The Boating RetireesEdited By Ann Dermody
Published: October/November 2013
Whether planned or by chance, these retirees have incorporated boating into their golden years in fun and unusual ways.
Friendships Old And New
Nelson Price has found introducing his boat to strangers is a great pleasure.
During my years as a corporate executive in a high-pressure New York City job, I found great respite in weekend and vacation sails. The stress and tensions of noise, traffic, and people peeled off my body when I stepped onto the deck of Wind Dancer, my 1975 Dufour 34. The goal was simple: to sail well and safely. We sailed from City Island to Martha's Vineyard, Nantucket, and Maine.
Retirement has offered me the opportunity to introduce strangers to the joys of sailing and my good fortune in owning a sailboat. A friend with terminal cancer, who loved the water, took a last cruise with me and revealed he wanted to be buried at sea. His son and I scattered his ashes a year later. A couple living below the poverty line in a cramped studio apartment found the wonder of the open water. An elderly man with dementia found he could still understand close-hauled steering. There's been time with my son sailing in the Gulf of Mexico, and with nephews and nieces who otherwise wouldn't spend much time with their octogenarian uncle.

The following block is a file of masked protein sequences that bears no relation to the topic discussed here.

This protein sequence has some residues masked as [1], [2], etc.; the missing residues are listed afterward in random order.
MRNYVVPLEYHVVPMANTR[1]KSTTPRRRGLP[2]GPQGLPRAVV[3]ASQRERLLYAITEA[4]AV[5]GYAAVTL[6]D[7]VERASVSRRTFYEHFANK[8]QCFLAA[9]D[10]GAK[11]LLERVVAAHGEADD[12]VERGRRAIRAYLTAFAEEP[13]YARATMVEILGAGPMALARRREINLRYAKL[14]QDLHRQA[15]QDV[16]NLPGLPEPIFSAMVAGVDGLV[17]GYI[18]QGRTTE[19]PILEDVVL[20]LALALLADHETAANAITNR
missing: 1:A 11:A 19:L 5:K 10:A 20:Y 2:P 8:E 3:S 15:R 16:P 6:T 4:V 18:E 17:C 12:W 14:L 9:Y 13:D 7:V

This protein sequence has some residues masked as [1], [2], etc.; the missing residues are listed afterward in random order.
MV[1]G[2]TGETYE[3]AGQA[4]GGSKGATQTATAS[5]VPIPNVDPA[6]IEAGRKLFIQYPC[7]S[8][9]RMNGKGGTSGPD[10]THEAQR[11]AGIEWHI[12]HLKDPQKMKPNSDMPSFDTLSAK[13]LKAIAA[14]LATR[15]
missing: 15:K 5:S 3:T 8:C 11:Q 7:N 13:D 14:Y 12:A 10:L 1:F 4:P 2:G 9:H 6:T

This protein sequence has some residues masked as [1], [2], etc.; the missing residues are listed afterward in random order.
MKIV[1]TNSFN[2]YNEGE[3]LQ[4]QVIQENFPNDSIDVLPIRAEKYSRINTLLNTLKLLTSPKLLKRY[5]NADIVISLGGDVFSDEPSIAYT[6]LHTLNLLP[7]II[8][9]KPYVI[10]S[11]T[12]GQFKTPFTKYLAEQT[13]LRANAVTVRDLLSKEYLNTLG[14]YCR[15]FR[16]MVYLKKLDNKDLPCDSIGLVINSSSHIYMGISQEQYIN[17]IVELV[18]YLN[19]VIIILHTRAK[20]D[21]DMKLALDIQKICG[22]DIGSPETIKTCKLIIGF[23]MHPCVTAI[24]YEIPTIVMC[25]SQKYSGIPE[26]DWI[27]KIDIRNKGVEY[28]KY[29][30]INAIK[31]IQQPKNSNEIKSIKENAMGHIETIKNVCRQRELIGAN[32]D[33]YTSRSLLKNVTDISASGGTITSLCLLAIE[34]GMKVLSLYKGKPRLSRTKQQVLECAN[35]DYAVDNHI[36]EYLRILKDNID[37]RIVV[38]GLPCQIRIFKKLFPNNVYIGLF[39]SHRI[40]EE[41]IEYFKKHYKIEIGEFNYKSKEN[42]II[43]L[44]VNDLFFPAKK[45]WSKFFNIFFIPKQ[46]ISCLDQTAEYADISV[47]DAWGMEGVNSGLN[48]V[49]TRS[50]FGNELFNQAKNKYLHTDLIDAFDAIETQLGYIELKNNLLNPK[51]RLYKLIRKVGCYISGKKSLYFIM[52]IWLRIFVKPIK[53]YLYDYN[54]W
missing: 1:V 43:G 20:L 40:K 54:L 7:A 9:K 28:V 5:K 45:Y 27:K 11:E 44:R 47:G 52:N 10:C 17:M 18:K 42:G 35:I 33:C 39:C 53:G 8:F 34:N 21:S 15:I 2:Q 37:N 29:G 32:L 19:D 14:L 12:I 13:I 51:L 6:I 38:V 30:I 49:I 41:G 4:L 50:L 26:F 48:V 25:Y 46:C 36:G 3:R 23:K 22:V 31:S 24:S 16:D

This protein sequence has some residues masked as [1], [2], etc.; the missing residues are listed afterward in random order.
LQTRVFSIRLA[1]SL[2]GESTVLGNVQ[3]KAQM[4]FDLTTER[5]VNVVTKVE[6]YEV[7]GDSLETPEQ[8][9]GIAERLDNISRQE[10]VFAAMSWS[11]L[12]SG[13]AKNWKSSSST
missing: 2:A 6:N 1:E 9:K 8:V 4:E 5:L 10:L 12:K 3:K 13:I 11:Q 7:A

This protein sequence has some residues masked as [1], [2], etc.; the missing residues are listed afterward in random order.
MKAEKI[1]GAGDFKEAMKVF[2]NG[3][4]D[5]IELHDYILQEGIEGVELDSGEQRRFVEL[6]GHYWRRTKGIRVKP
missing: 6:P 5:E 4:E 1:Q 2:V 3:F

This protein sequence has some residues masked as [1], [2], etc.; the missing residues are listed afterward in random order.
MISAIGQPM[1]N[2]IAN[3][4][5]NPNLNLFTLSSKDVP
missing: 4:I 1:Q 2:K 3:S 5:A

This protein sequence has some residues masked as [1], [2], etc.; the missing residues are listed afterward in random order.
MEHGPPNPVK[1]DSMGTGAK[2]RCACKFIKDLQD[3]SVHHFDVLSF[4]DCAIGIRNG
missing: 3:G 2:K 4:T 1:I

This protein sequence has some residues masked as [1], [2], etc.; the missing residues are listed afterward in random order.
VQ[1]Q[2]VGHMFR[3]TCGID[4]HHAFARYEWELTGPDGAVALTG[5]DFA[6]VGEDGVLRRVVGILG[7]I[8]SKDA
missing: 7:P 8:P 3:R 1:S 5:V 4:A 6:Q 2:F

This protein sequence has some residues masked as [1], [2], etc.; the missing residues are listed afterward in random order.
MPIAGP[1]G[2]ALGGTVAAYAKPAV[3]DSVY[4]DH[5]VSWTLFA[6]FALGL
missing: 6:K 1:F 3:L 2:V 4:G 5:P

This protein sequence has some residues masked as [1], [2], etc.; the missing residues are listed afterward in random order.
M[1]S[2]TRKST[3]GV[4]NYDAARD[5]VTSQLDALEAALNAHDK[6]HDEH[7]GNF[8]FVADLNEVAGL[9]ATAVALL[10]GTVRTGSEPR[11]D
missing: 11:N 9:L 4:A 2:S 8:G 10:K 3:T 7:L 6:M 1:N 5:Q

I find I get to know people in ways I rarely do on land. The cozy cabin of a sailboat brings people more intimately together. We share life stories over glasses of wine after a hard day's sail — the humorous and fun times, the tragic and sad times, the victories and the struggles of our lives. The awe of a sunset overwhelms us and our friendships deepen.
Sailing appeals to so many — and so many who don't have sailboats. Introducing people to the boat has opened up friendships I would not otherwise have. I welcome them, and I'm blessed.
Baseball legends Babe Ruth and Lou Gehrig loved fishing together
Don Casey shows us that the little things really count when it comes to boats
A search for nautical "roots" turns up a bigger question: What makes us cherish the boats that we love?